Katie Allen tells Q+A she stood up for her beliefs, Dylan Alcott says those with a disability deserve a chance
Liberal MP Katie Allen — who was one of five to cross the floor and side with Labor on amendments to the religious discrimination bill — told the audience of the first Q+A episode of the year that she “stood up” for her beliefs.
Q+A returned on Thursday with politics and activism at the centre of discussion
Liberal MP Katie Allen says she was happy with her decision to cross the floor in parliament
Australian of the Year Dylan Alcott called on business owners to let go of their stigma around hiring someone living with a disability
The government’s bill, which now looks set to not go back to parliament before this year’s federal election, was one of the main discussions on Thursday’s program.
It sought to repeal a section of the Sex Discrimination Act that allowed religious schools to discriminate against students and staff on the grounds of both sexuality and gender identity.
Dr Allen — along with Trent Zimmerman, Bridget Archer, Fiona Martin and Dave Sharma — voted with Labor in support of crossbench amendments to extend stronger protections against discrimination for transgender students and staff.
The Q+A panel were discussing the bill, which was debated during an overnight session in the House of Representatives earlier this week, when host Virginia Trioli told Dr Allen she looked happy that she had crossed the floor.
“I feel like I’ve stood up for what I believe in,” the Liberal MP said before receiving a round of applause from the audience.
“I feel thrilled about the whole process. Our democracy does work.”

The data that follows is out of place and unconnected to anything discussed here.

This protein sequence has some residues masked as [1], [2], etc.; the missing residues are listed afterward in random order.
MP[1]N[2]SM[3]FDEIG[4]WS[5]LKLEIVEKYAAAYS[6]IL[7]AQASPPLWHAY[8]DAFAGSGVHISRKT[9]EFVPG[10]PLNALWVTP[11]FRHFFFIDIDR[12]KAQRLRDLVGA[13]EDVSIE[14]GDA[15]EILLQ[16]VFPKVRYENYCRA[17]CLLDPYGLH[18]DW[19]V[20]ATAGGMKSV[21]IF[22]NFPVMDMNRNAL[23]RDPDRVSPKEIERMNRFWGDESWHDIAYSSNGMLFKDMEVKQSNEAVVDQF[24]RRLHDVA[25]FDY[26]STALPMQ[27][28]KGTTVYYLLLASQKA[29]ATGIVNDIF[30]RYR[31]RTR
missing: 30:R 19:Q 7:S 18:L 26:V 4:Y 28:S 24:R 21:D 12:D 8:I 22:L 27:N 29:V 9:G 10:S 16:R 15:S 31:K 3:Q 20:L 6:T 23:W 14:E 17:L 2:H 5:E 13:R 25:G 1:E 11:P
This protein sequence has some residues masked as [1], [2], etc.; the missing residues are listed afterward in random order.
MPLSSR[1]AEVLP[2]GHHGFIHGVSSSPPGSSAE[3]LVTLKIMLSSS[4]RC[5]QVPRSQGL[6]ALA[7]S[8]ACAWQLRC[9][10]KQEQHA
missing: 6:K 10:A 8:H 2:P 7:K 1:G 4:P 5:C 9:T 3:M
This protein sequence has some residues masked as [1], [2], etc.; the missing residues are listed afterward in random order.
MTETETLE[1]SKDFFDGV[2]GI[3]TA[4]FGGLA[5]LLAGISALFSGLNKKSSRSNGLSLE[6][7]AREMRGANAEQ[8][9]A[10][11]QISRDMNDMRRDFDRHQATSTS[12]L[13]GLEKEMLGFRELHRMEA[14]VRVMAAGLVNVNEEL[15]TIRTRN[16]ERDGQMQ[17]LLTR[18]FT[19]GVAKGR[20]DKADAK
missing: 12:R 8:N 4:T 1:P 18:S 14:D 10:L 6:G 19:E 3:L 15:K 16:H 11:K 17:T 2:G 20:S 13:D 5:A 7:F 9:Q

The controversial bill was an election promise made by the federal government during the run-up to the 2019 election.
Australian of the Year Dylan Alcott told the panel he believed that many people were hurt by the debate, which has been ongoing in parliament.
“A bill that protected some people from discrimination but indirectly discriminated another group is a crap bill. It needs to go in the bin,” he said.
This was a view shared by 2015 Australian of the Year, Rosie Batty, who said she was reminded of the nasty experiences many in the LGBT community had ahead of the 2017 plebiscite on same-sex marriage.
“I think, as we enjoy the debate, it’s incredibly damaging for those who are transgender or queer or [diverse] in whatever way, shape or form it looks like,” she said. “I think that’s what’s really hurtful.”
The discussion on the religious discrimination bill was prompted by questioner Jen Van-Achteren, who asked Labor’s Shadow Education Minister Tanya Plibersek why her party opted to amend the bill rather than simply vote against it.
The opposition front-bencher said Labor believed there were not enough protections in Australia for people of faith and these issues needed to be addressed as much as protections for the LGBTIQ+ community.
“Right now, in Sydney, if you were a Muslim woman sitting on a train and someone yells at you for wearing a hijab, you’ve got no protection under the law from that,” she said.
“It’s not fair that some Australians should feel unsafe.
“We would like to see protections for all Australians. We want every Australian to feel safe and included and that does include people of faith.”